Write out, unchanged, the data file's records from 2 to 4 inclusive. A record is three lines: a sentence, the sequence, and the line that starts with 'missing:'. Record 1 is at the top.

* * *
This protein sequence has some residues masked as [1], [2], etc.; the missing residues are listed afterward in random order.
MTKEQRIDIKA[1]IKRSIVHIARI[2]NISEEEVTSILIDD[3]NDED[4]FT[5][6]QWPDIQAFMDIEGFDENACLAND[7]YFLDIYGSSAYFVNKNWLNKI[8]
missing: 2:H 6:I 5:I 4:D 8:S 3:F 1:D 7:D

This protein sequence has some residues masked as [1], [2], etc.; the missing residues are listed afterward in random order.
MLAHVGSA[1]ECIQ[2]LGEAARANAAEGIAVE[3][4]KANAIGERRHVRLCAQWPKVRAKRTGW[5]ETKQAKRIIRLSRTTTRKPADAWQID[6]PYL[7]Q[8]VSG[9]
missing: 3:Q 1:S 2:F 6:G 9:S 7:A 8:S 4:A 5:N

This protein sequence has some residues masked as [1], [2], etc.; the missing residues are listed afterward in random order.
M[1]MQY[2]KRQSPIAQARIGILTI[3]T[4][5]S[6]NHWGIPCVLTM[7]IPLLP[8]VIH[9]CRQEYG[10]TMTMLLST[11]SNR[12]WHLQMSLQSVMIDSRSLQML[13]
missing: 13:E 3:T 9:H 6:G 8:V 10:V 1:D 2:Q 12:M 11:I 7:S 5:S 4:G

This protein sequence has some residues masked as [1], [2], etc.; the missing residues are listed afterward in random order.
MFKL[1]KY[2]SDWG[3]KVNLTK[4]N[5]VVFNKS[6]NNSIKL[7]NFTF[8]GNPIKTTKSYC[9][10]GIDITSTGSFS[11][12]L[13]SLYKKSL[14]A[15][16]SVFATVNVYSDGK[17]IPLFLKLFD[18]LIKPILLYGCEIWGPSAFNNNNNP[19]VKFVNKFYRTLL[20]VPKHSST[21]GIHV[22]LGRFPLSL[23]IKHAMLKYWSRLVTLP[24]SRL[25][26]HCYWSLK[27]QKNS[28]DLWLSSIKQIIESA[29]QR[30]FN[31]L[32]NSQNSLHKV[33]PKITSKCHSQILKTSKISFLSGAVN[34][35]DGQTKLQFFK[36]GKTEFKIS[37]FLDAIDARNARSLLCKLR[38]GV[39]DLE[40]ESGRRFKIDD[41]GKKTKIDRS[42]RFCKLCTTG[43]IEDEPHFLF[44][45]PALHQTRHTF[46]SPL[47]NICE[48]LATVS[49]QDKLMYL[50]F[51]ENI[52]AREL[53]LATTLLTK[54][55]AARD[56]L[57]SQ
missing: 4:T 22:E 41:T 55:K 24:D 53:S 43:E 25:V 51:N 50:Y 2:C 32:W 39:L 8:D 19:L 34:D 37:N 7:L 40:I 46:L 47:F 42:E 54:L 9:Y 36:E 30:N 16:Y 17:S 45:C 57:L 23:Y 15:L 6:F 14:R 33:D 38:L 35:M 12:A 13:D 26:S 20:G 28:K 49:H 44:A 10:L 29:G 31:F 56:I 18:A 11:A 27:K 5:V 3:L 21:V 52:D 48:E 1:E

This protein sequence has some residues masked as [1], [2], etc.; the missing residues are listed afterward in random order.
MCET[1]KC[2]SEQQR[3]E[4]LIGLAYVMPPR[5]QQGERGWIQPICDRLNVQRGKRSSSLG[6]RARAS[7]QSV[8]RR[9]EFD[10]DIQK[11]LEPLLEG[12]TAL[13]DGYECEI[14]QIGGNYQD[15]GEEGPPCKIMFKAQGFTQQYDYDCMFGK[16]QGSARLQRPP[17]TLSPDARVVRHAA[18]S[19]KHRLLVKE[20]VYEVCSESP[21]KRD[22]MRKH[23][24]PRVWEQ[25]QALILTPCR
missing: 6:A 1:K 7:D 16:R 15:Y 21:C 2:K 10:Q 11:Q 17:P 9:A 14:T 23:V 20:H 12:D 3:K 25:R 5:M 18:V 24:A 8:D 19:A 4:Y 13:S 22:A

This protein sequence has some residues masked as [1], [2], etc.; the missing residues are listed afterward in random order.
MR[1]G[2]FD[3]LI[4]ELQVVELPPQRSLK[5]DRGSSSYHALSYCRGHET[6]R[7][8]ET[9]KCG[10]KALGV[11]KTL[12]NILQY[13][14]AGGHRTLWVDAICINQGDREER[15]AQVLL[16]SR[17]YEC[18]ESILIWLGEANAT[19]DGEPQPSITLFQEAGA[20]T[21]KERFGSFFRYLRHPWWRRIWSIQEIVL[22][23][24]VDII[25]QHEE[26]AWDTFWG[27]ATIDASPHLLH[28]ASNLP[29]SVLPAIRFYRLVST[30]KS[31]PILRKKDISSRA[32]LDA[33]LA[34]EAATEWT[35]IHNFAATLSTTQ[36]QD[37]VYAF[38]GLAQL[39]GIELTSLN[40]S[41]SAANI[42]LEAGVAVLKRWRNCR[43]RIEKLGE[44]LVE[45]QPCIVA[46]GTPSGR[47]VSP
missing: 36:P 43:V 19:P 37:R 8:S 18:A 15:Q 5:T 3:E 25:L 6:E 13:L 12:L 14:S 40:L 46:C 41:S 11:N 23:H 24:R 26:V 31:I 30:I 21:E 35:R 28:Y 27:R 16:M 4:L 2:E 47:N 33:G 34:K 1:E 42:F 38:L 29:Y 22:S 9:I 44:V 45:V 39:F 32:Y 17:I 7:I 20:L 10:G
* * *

This protein sequence has some residues masked as [1], [2], etc.; the missing residues are listed afterward in random order.
MLAHVGSA[1]ECIQ[2]LGEAARANAAEGIAVE[3][4]KANAIGERRHVRLCAQWPKVRAKRTGW[5]ETKQAKRIIRLSRTTTRKPADAWQID[6]PYL[7]Q[8]VSG[9]
missing: 3:Q 1:S 2:F 6:G 9:S 7:A 8:S 4:A 5:N

This protein sequence has some residues masked as [1], [2], etc.; the missing residues are listed afterward in random order.
M[1]MQY[2]KRQSPIAQARIGILTI[3]T[4][5]S[6]NHWGIPCVLTM[7]IPLLP[8]VIH[9]CRQEYG[10]TMTMLLST[11]SNR[12]WHLQMSLQSVMIDSRSLQML[13]
missing: 13:E 3:T 9:H 6:G 8:V 10:V 1:D 2:Q 12:M 11:I 7:S 5:S 4:G

This protein sequence has some residues masked as [1], [2], etc.; the missing residues are listed afterward in random order.
MFKL[1]KY[2]SDWG[3]KVNLTK[4]N[5]VVFNKS[6]NNSIKL[7]NFTF[8]GNPIKTTKSYC[9][10]GIDITSTGSFS[11][12]L[13]SLYKKSL[14]A[15][16]SVFATVNVYSDGK[17]IPLFLKLFD[18]LIKPILLYGCEIWGPSAFNNNNNP[19]VKFVNKFYRTLL[20]VPKHSST[21]GIHV[22]LGRFPLSL[23]IKHAMLKYWSRLVTLP[24]SRL[25][26]HCYWSLK[27]QKNS[28]DLWLSSIKQIIESA[29]QR[30]FN[31]L[32]NSQNSLHKV[33]PKITSKCHSQILKTSKISFLSGAVN[34][35]DGQTKLQFFK[36]GKTEFKIS[37]FLDAIDARNARSLLCKLR[38]GV[39]DLE[40]ESGRRFKIDD[41]GKKTKIDRS[42]RFCKLCTTG[43]IEDEPHFLF[44][45]PALHQTRHTF[46]SPL[47]NICE[48]LATVS[49]QDKLMYL[50]F[51]ENI[52]AREL[53]LATTLLTK[54][55]AARD[56]L[57]SQ
missing: 4:T 22:E 41:T 55:K 24:D 53:S 43:E 25:V 51:N 50:Y 2:C 32:W 39:L 8:D 19:L 34:D 37:N 7:L 40:I 46:L 47:F 42:E 54:L 9:Y 36:E 30:N 16:Y 17:S 45:C 57:L 23:Y 15:L 6:F 14:R 33:D 38:L 35:M 12:A 13:D 26:S 20:G 28:K 49:H 44:A 10:L 29:G 31:F 56:I 18:A 11:A 27:K 5:V 3:L 21:V 52:D 48:E 1:E